The Los Angeles County Metropolitan Transportation Authority (Metro) has scheduled three community meetings June 15 through 21 to update community stakeholders on the North San Fernando Valley Transit Corridor Project, and invites public participation and input.
The project seeks to make it easier to take transit across the North Valley. Members of the public interested in learning more about the project can now visit the project’s “StoryMap” online.
Metro will also be holding three upcoming community meetings. The first meeting will be virtual, with the other two held in Panorama City and Northridge respectively. Meeting dates are as follows:
- Wednesday, June 15, 11 a.m. – 12:30 p.m. Link to virtual meeting is: bit.ly/nsfvmtg2. Phone: 833.548.0276 (Toll Free). Webinar ID: 820 6326 5414.
- Saturday, June 18, 10 a.m. – 11:30 a.m., Panorama High School Auditorium, 8015 Van Nuys Blvd, Panorama City, CA 91402. The meeting location can be accessed by Metro Lines 169, 233 & 761, LADOT DASH – Panorama City/Van Nuys and Metrolink – Ventura County Line.
- Tuesday, June 21, 6 p.m. – 7:30 p.m., The Orchard Conference Center, off Lindley Avenue north of The Younes and Soraya Nazarian Center for the Performing Arts, 18111 Nordhoff Street, Northridge, CA 91330. The meeting can be accessed by Metro Lines 158, 166, 167, 237 & 240, AV Line 787 (Monday-Friday during peak hours only), LADOT DASH – Northridge/Reseda and Metro Micro – Northwest San Fernando Valley.
All Metro meetings are accessible to persons with disabilities. Spanish and Armenian translation will be provided. Other ADA accommodations and translations are available by calling 213.418.3082 at least 72 hours in advance. Those interested in sharing their feedback can visit the project website at www.metro.net/nsfvbrt, call 213.418.3082 or email firstname.lastname@example.org.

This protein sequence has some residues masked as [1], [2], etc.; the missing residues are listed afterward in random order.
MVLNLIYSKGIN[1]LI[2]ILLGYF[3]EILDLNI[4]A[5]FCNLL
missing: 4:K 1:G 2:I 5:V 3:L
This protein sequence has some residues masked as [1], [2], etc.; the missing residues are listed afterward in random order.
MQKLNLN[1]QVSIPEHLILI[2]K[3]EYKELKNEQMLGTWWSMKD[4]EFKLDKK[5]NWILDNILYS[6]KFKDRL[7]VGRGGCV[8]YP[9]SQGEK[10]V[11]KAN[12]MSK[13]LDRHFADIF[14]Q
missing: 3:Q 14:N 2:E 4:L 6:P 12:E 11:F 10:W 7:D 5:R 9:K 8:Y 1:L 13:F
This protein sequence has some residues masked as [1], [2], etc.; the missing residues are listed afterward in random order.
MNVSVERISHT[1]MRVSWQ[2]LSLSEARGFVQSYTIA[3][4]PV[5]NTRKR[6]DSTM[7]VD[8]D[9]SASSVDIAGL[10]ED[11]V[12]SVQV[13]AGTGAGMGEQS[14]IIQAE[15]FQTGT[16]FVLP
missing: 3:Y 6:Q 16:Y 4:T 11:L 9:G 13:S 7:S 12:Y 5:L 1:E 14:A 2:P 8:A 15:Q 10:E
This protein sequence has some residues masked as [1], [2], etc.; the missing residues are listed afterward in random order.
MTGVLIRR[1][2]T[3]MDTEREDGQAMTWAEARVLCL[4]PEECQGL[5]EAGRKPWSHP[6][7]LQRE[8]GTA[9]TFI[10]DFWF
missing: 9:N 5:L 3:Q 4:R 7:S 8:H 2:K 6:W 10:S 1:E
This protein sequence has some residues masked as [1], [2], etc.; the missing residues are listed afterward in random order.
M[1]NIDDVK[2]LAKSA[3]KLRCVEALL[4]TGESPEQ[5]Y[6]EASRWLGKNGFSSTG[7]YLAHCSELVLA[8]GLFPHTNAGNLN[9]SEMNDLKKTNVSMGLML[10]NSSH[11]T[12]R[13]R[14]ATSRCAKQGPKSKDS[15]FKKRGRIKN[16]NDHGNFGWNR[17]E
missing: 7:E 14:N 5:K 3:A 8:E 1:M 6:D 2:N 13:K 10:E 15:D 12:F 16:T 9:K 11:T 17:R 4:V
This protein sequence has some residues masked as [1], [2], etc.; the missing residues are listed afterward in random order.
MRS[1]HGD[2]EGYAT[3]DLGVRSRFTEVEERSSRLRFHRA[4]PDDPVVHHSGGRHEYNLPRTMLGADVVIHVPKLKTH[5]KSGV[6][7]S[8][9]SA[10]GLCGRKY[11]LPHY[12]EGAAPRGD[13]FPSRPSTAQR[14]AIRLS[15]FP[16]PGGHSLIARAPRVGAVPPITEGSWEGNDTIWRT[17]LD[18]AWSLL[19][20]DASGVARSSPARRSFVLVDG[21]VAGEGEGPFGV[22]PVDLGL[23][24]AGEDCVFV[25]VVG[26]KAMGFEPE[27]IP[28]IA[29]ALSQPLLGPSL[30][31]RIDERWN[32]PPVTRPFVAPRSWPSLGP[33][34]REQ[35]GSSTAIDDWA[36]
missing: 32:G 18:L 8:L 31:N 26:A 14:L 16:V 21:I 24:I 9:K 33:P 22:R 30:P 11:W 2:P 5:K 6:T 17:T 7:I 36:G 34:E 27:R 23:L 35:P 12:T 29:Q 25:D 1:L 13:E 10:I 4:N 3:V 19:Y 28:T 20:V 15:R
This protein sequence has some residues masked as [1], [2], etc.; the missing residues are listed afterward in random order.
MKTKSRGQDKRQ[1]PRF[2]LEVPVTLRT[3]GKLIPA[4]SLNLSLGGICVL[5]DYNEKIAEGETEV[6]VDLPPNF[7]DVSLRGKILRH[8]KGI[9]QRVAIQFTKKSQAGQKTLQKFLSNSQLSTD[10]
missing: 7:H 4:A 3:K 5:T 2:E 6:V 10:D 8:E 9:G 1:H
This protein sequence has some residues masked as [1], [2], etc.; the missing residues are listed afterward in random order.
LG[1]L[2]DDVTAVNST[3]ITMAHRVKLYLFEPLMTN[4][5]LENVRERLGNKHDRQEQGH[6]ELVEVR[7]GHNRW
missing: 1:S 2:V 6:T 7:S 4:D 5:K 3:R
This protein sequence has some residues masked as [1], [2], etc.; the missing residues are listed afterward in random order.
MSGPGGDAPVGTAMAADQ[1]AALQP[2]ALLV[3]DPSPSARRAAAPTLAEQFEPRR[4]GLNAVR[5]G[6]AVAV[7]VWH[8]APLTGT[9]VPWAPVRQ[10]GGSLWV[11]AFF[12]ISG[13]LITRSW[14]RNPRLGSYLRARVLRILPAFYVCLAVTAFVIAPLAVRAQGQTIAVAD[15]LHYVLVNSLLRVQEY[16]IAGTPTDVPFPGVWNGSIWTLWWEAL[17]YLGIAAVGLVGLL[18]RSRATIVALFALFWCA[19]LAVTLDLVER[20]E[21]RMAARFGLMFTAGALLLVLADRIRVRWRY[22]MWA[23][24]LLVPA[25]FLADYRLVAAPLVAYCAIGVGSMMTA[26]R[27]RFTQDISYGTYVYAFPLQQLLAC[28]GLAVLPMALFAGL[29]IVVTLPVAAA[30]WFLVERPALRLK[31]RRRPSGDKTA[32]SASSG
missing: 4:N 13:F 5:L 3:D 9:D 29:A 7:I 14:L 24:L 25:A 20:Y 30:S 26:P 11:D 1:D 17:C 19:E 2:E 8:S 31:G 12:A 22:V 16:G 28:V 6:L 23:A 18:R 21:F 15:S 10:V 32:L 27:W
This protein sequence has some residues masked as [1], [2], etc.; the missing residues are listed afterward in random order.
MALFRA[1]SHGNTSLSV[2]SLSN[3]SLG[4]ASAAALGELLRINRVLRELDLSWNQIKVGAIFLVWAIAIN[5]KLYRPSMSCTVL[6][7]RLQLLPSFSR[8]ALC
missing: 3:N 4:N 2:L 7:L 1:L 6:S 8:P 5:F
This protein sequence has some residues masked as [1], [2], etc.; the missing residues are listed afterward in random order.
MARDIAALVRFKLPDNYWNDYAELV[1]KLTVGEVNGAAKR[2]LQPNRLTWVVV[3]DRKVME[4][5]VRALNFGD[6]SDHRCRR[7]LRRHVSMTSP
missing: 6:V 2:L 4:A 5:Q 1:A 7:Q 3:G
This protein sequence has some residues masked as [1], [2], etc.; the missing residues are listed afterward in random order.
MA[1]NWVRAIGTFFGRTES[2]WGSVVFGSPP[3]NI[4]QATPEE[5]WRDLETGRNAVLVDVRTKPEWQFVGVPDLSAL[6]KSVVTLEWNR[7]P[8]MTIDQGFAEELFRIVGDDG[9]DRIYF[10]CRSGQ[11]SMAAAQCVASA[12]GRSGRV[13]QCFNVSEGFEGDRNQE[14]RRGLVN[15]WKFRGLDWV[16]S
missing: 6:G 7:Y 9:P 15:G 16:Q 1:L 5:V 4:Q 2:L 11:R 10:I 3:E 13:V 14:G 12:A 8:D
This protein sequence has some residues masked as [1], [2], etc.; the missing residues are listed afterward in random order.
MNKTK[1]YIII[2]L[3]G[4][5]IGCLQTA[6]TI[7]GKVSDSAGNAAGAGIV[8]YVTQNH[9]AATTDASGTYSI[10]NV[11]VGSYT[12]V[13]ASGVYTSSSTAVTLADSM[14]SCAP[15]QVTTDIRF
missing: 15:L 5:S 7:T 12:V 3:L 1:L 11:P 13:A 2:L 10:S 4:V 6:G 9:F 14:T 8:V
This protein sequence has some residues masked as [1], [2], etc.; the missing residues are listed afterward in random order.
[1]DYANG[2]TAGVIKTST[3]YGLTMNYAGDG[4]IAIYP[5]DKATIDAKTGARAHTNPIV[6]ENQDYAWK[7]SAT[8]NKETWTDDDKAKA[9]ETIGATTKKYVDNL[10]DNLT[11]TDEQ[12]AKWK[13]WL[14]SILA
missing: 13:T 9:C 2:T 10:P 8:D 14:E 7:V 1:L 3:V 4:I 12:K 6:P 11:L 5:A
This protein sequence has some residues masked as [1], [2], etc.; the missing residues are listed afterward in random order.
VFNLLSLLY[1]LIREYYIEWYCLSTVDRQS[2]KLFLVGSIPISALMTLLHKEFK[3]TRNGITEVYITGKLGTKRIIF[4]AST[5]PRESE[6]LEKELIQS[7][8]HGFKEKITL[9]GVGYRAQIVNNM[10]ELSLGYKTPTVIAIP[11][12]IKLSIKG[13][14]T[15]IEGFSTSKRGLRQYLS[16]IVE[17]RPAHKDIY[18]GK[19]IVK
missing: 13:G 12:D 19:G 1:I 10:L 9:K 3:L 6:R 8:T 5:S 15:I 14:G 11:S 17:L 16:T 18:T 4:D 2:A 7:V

The project team is currently studying an option that seeks to increase connectivity and provide high-quality bus service and transit infrastructure across the northern part of the Valley. An earlier version of the project aimed to build most of the improvements on a single Bus Rapid Transit (BRT) line. The new approach will benefit more bus lines and more riders and is the result of extensive outreach and direction from the Metro Board of Directors.
Metro’s new approach includes various BRT elements, including: increased service frequencies during daytime weekdays on Roscoe Boulevard (Line 152) and Nordhoff Street (Line 166); improved travel times on up to seven corridors through new transit signal priority and bus bulbs; peak-hour weekday bus lanes on Roscoe Boulevard between Lankershim and Topanga Canyon Boulevards; nearly 400 new bus shelters at the busiest stops along multiple Valley corridors; new amenities like larger shelters, more seating, real-time and wayfinding information, and lighting at five busy bus stops, including the California State University, Northridge (CSUN) bus station; all-door boarding on bus lines across the Valley, and; new zero-emission electric buses on up to four busy Valley corridors. All these project elements can be delivered 18-24 months sooner than a new single bus rapid transit line.
For additional project information, please visit www.metro.net/nsfvbrt.